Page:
Wednesday, March 30, 2011

The Small Church: A little of this, a little of that.

As I sit here in the confines of my office, surrounded by the pastoral trappings of the church, I think about our future.

The church as we know it is a mix of GPS and stained glass.  It is a mix of history, both recent and ancient and of modern culture.  It's a mix of the pipe organ and the electric guitar.  It's a mix of the Public library and of the HD Television.  Clearly the mission of the modern church requires understanding that the mission is a mix of the old and the new.

And in the church, sometimes we find that a tension exits between the old and the new.  This happened here in our church recently when we replaced the hymnals for our worship service.  You wouldn't think people would get worked up about hymnals would you?  After all, it's just songs on paper, right?  There were some who thought the hymnals we were using, which were published in 1956, were good enough.   There were other people who felt that it was time to upgrade to a new hymnal that included some of the more modern music as well as the traditional music we have become accustomed to.  So as you can see, there are times when there is a tension between the old and the new.  The people who wanted the older hymnal were threatened by something new.  The people who wanted a newer hymnal felt like the old one was irrelevant and obsolete.

Although this is a truth every Christian must understand, it sometimes becomes a barrier to the mission of the church.  What is it that makes it so difficult for human beings to make adjustments in their lives?  Why is it so difficult for churches make adjustments?  Or do they simply not see the need?  Yet, churches today continue to use the same methods that were used thirty, even forty years ago.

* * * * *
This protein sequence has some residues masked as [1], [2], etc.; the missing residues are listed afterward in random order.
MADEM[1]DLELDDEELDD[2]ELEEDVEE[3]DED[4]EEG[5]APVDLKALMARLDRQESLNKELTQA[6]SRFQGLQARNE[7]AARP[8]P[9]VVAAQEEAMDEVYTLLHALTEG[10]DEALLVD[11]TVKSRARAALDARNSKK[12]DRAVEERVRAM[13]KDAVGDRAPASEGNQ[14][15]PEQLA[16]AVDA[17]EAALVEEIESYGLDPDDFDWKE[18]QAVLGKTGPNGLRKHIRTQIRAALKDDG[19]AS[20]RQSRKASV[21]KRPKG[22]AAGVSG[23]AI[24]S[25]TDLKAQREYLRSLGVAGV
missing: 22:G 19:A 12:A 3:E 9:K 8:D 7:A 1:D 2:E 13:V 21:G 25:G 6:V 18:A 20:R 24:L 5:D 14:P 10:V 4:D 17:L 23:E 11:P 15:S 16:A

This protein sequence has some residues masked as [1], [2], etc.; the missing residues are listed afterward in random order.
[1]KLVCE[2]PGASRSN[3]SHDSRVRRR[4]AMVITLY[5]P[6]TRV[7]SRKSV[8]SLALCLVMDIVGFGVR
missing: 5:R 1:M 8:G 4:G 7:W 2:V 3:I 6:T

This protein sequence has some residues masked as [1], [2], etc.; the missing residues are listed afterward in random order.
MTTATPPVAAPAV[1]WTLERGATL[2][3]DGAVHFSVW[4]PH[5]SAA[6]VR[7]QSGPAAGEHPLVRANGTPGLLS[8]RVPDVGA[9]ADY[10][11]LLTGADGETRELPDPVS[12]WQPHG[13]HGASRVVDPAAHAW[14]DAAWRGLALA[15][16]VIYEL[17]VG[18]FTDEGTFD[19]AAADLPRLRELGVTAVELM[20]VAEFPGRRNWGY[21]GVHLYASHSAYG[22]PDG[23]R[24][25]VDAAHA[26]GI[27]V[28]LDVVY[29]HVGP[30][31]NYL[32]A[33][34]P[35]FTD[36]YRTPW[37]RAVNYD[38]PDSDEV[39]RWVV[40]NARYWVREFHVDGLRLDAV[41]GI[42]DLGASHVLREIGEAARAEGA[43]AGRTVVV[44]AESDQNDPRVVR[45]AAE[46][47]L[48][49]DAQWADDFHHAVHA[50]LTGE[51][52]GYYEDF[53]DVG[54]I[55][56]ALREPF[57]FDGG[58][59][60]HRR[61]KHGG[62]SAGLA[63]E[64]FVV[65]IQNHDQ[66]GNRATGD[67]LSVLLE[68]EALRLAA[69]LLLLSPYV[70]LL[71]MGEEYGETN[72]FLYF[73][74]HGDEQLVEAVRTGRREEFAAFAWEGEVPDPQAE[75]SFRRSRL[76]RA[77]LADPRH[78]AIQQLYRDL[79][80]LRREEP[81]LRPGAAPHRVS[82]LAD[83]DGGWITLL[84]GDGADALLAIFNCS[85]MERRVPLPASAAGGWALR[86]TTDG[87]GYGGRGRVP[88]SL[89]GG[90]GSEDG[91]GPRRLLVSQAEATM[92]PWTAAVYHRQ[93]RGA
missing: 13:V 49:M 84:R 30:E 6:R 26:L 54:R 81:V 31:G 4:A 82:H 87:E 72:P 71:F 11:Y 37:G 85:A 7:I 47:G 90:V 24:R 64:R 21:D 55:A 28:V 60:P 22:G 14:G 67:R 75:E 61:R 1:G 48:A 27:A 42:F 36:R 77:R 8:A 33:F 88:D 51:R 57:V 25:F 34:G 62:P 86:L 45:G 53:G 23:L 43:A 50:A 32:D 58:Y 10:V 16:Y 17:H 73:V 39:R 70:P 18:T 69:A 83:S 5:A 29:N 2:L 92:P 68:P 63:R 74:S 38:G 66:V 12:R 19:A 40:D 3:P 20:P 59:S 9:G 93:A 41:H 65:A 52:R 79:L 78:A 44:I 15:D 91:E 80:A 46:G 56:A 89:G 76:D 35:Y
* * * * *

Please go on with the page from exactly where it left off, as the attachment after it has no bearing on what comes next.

I lived in England for a year and served a baptist church there.  As a Staff Person at the largest baptist church in the area I was given opportunities to preach at other churches from time to time.  There was one church that I was asked to preach at several times.  I'm sure it had been at one time a vibrant and wonderful church.  But at the time I was there, it was five or six people who worshiped twice a month in a tiny building in a tiny English village.  Five or six people...that's all that was left.  I wonder if there was ever a time when they thought "Maybe we should make some changes."  I don't know if that ever happened, but if it did, they either didn't make changes or didn't change enough.  I've always wondered how they got to that point. 

I write these things not because of some need to desire to communicate certain values or beliefs of mine, but simply as a way of processing and thinking through some of these issues of the small church.  In the coming weeks, I am going to try to write a series of entries about my observations and questions about the future of the small church.  As I contemplate the future of the small church, and especially of my small church, I am convinced that it's understanding of and willingness to embrace change lies at the very center of it's future.      

So God, bring the changes we need.  Give me a heart to embrace your changes not mine.  Make my desire to lead my people a burning fire that can't be put out.  Give them a burning desire for Jesus.  Amen.